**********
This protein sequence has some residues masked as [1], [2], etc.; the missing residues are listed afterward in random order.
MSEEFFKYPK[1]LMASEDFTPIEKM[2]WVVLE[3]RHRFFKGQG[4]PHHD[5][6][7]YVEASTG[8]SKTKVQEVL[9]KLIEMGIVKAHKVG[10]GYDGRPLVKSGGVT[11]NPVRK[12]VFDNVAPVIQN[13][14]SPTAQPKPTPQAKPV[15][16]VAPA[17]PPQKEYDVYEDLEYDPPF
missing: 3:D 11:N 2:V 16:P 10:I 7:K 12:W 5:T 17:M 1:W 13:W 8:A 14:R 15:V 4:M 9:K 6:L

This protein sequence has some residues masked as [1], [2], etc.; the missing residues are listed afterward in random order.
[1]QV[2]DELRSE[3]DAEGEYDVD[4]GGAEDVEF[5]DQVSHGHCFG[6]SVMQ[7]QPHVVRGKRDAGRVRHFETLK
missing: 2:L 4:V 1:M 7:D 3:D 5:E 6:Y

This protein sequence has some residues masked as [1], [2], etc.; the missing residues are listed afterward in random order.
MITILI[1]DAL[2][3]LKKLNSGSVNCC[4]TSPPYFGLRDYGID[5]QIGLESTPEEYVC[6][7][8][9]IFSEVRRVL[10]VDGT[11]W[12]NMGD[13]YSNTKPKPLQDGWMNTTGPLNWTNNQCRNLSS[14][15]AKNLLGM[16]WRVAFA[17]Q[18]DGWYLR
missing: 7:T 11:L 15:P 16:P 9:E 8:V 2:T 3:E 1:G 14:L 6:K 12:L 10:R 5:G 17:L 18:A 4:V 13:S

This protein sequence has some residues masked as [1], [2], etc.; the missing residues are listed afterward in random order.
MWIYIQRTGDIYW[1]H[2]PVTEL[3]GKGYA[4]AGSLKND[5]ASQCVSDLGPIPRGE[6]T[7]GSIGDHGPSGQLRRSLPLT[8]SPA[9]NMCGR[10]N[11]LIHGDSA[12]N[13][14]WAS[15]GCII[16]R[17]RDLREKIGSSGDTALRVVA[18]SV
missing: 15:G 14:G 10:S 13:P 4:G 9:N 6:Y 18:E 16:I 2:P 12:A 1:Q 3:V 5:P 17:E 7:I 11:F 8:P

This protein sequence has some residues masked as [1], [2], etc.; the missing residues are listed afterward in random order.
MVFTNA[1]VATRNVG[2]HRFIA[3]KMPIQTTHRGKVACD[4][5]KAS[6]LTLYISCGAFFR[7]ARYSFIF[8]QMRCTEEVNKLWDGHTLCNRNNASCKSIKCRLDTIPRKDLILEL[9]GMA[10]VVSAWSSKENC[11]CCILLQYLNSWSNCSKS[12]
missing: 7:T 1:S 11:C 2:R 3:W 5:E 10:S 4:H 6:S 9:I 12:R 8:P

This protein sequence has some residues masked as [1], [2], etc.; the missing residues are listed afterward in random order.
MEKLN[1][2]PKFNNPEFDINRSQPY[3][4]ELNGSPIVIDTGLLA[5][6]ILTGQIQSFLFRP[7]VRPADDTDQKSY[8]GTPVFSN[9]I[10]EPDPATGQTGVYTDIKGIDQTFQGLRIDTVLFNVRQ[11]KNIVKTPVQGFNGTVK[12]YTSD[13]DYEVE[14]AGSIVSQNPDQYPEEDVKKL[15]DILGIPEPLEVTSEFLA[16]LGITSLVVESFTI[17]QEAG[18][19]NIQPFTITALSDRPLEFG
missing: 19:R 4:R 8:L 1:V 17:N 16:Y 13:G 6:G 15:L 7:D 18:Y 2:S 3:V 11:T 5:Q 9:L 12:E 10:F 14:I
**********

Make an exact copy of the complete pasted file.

This protein sequence has some residues masked as [1], [2], etc.; the missing residues are listed afterward in random order.
MSEEFFKYPK[1]LMASEDFTPIEKM[2]WVVLE[3]RHRFFKGQG[4]PHHD[5][6][7]YVEASTG[8]SKTKVQEVL[9]KLIEMGIVKAHKVG[10]GYDGRPLVKSGGVT[11]NPVRK[12]VFDNVAPVIQN[13][14]SPTAQPKPTPQAKPV[15][16]VAPA[17]PPQKEYDVYEDLEYDPPF
missing: 3:D 11:N 2:V 16:P 10:I 7:K 12:W 5:T 17:M 1:W 13:W 8:A 14:R 15:V 4:M 9:K 6:L

This protein sequence has some residues masked as [1], [2], etc.; the missing residues are listed afterward in random order.
[1]QV[2]DELRSE[3]DAEGEYDVD[4]GGAEDVEF[5]DQVSHGHCFG[6]SVMQ[7]QPHVVRGKRDAGRVRHFETLK
missing: 2:L 4:V 1:M 7:D 3:D 5:E 6:Y

This protein sequence has some residues masked as [1], [2], etc.; the missing residues are listed afterward in random order.
MITILI[1]DAL[2][3]LKKLNSGSVNCC[4]TSPPYFGLRDYGID[5]QIGLESTPEEYVC[6][7][8][9]IFSEVRRVL[10]VDGT[11]W[12]NMGD[13]YSNTKPKPLQDGWMNTTGPLNWTNNQCRNLSS[14][15]AKNLLGM[16]WRVAFA[17]Q[18]DGWYLR
missing: 7:T 11:L 15:P 16:P 9:E 8:V 2:T 3:E 1:G 14:L 6:K 12:L 10:R 5:G 17:L 18:A 4:V 13:S

This protein sequence has some residues masked as [1], [2], etc.; the missing residues are listed afterward in random order.
MWIYIQRTGDIYW[1]H[2]PVTEL[3]GKGYA[4]AGSLKND[5]ASQCVSDLGPIPRGE[6]T[7]GSIGDHGPSGQLRRSLPLT[8]SPA[9]NMCGR[10]N[11]LIHGDSA[12]N[13][14]WAS[15]GCII[16]R[17]RDLREKIGSSGDTALRVVA[18]SV
missing: 15:G 14:G 10:S 13:P 4:G 9:N 6:Y 18:E 16:I 2:P 12:A 1:Q 3:V 5:P 17:E 7:I 11:F 8:P

This protein sequence has some residues masked as [1], [2], etc.; the missing residues are listed afterward in random order.
MVFTNA[1]VATRNVG[2]HRFIA[3]KMPIQTTHRGKVACD[4][5]KAS[6]LTLYISCGAFFR[7]ARYSFIF[8]QMRCTEEVNKLWDGHTLCNRNNASCKSIKCRLDTIPRKDLILEL[9]GMA[10]VVSAWSSKENC[11]CCILLQYLNSWSNCSKS[12]
missing: 7:T 1:S 11:C 2:R 3:W 5:E 10:S 4:H 6:S 9:I 12:R 8:P

This protein sequence has some residues masked as [1], [2], etc.; the missing residues are listed afterward in random order.
MEKLN[1][2]PKFNNPEFDINRSQPY[3][4]ELNGSPIVIDTGLLA[5][6]ILTGQIQSFLFRP[7]VRPADDTDQKSY[8]GTPVFSN[9]I[10]EPDPATGQTGVYTDIKGIDQTFQGLRIDTVLFNVRQ[11]KNIVKTPVQGFNGTVK[12]YTSD[13]DYEVE[14]AGSIVSQNPDQYPEEDVKKL[15]DILGIPEPLEVTSEFLA[16]LGITSLVVESFTI[17]QEAG[18][19]NIQPFTITALSDRPLEFG
missing: 19:R 4:R 8:L 1:V 17:N 16:Y 13:G 6:G 15:L 7:D 18:Y 2:S 3:V 11:T 5:Q 9:L 12:E 10:F 14:I